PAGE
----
The Treaty’s most important and most controversial points, including the War Guilt Clause, the reparation costs, and the donations of land from Germany to France, have been subjected to many criticisms, yet, considered on the terms of its creators, its demands are justified and therefore not harsh, and its points were designed to cripple Germany in the long run, making it far from short-sighted. The answer to “to what extent did the creators of the Treaty of Versailles create a harsh and short-sighted peace”, thus, is that they did not.

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Appendix A: The Donation of the Saar Coal Basin
Article 45
Section IV:
As compensation for the destruction of the coal-mines in the north of France and as part payment towards the total reparation due from Germany for the damage resulting from the war, Germany cedes to France in full and absolute possession, with exclusive rights of exploitation, unencumbered and free from all debts and charges of any kind, the coal-mines situated in the Saar Basin as defined in Article 48.
Article 49.
Germany renounces in favour of the League of Nations, in the capacity of trustee, the government of the territory defined above.
At the end of fifteen years from the coming into force of the present Treaty the inhabitants of the said territory shall be called upon to indicate the sovereignty under which they desire to be placed.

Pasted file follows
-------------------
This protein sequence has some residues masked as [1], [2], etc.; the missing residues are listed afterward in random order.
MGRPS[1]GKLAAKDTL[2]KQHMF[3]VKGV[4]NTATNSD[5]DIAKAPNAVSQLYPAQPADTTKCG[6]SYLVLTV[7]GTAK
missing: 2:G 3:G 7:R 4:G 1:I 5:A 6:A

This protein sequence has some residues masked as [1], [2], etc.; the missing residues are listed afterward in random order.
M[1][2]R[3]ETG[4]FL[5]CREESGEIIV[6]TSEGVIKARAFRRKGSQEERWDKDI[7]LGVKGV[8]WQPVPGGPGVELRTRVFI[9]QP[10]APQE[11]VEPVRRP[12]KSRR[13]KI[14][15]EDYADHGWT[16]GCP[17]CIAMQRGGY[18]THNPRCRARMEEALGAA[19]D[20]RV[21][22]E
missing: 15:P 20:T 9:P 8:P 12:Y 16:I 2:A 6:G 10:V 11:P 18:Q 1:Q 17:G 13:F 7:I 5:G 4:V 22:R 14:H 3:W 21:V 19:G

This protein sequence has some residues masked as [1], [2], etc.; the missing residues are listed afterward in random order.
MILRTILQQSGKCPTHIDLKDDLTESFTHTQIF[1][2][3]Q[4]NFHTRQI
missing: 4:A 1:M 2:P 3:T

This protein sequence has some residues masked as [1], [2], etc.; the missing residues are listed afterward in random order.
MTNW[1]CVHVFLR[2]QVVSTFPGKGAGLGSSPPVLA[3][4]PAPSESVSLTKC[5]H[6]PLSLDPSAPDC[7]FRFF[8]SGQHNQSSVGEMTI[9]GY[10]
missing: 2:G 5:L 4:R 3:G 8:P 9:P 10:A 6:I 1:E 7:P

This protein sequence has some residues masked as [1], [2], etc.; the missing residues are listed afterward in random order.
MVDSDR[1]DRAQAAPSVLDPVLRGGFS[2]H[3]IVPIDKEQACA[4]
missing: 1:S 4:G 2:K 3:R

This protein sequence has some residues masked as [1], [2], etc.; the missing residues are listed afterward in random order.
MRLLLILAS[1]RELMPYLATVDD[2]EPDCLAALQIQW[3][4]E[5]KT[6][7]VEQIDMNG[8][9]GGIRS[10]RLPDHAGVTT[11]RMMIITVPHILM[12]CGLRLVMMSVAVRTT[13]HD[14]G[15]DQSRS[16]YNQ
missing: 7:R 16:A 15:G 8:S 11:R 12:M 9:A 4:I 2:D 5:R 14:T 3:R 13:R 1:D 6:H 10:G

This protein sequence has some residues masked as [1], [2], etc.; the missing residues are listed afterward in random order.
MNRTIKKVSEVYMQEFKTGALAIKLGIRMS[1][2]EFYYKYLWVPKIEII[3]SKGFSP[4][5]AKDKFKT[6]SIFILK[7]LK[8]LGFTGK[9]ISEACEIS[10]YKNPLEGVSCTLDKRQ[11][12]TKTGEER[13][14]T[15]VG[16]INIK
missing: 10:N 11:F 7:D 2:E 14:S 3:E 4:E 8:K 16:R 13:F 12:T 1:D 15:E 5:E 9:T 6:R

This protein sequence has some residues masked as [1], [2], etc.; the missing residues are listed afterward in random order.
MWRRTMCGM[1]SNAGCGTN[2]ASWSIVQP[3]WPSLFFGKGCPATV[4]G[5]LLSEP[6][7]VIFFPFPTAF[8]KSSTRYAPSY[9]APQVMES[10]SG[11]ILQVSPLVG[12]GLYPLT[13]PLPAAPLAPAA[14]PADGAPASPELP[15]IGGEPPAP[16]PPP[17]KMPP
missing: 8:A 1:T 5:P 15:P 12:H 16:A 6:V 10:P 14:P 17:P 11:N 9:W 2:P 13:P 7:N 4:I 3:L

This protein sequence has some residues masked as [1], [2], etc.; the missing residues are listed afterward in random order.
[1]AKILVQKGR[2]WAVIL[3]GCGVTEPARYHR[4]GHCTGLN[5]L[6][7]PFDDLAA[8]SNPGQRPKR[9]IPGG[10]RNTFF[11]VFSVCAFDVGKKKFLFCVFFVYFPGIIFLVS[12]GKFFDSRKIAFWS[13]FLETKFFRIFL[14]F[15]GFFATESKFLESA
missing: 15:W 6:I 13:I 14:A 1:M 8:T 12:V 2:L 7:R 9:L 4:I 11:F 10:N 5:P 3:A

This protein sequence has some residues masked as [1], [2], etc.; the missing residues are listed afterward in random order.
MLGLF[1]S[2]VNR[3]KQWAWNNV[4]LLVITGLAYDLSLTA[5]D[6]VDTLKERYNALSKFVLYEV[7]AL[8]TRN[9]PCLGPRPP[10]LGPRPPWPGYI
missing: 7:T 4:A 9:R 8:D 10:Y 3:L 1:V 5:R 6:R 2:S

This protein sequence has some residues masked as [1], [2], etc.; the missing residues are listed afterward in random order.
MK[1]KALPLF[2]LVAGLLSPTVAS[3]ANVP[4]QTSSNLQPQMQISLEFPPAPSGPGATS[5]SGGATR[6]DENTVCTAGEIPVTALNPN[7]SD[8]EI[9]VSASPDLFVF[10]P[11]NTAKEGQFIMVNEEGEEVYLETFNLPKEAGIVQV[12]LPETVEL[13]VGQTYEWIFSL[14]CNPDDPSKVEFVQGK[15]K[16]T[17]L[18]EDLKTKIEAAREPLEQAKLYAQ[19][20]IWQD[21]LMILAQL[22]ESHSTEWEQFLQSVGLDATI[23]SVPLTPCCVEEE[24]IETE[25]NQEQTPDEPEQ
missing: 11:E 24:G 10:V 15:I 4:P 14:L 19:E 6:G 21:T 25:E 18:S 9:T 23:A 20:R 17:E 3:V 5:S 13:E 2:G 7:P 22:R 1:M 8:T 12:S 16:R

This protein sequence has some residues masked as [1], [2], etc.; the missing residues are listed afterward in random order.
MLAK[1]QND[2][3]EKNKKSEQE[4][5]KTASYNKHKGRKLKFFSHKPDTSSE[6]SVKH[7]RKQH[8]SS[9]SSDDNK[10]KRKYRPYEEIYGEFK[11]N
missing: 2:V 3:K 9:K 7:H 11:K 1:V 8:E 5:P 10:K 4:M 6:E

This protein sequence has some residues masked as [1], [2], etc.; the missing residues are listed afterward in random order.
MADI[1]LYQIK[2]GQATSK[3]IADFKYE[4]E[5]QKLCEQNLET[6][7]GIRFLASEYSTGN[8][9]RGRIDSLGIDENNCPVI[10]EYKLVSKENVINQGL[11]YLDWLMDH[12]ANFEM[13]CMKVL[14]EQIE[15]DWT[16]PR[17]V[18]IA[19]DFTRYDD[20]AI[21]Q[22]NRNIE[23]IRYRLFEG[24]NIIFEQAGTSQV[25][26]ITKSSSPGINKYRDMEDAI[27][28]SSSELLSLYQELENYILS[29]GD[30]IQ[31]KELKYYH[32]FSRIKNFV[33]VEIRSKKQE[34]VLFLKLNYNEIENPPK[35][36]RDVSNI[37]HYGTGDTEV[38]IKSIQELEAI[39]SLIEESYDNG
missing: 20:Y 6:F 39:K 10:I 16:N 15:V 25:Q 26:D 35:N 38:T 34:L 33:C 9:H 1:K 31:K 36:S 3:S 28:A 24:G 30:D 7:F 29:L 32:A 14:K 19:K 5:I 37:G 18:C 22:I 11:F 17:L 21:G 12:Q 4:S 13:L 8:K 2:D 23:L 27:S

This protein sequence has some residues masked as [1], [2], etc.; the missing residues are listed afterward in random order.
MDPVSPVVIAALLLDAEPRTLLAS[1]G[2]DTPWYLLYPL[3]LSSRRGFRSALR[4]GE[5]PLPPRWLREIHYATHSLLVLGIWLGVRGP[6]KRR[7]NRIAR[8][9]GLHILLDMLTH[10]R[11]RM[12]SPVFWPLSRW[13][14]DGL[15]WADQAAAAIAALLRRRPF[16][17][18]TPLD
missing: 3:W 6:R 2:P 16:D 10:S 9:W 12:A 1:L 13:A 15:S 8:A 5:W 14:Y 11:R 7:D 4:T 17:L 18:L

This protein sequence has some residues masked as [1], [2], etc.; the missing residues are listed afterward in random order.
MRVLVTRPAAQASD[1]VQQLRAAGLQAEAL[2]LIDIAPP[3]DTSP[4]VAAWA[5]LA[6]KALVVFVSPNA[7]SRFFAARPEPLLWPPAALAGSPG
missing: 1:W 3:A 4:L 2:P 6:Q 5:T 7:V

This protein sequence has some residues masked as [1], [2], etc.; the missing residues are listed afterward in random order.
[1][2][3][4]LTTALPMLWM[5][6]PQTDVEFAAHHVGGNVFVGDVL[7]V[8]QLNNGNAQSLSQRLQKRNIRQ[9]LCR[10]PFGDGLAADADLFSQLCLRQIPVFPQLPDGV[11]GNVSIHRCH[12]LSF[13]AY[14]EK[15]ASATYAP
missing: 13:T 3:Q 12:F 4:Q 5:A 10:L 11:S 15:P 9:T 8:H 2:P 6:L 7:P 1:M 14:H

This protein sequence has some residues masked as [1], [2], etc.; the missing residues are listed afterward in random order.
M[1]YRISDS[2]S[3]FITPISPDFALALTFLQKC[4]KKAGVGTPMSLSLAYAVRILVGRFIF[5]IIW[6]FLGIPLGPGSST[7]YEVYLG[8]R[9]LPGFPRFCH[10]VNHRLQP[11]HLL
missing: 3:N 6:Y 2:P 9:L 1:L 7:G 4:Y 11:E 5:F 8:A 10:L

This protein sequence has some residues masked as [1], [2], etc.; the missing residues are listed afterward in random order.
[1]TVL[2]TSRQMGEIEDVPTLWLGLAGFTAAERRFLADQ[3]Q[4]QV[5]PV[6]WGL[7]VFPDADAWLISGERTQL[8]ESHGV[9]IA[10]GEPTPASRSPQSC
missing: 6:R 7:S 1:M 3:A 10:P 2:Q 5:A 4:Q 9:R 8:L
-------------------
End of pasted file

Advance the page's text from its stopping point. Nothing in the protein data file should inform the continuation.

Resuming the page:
(The Versailles Treaty)

Appendix B: Alsace-Lorraine
Article 51.
The territories which were ceded to Germany in accordance with the Preliminaries of Peace signed at Versailles on February 26, 1871, and the Treaty of Frankfort of May 10, 1871, are restored to French sovereignty as from the date of the Armistice of November 11, 1918.
(The Versailles Treaty)

Appendix C: The Inter-Allied Reparation Commission
Article 233.
The amount of the above damage for which compensation is to be made by Germany shall be determined by an inter-allied commission, to be called the reparation commission and constituted in the form and with the powers set forth hereunder and in annexes ii to vii inclusive hereto.
This commission shall consider the claims and give to the German government a just opportunity to be heard.
The findings of the commission as to the amount of damage defined as above shall be concluded and notified to the German government on or before may 1, 1921, as representing the extent of that government's obligations.
The commission shall concurrently draw up a schedule of payments prescribing the time and manner for securing and discharging the entire obligation within a period of thirty years from may 1, 1921. If, however, within the period mentioned, Germany fails to discharge her obligations, any balance remaining unpaid may, within the discretion of the commission, be postponed for settlement in subsequent years, or may be handled otherwise in such manner as the allied and associated governments, acting in accordance with the procedure laid down in this part of the present treaty, shall determine. (The Versailles Treaty)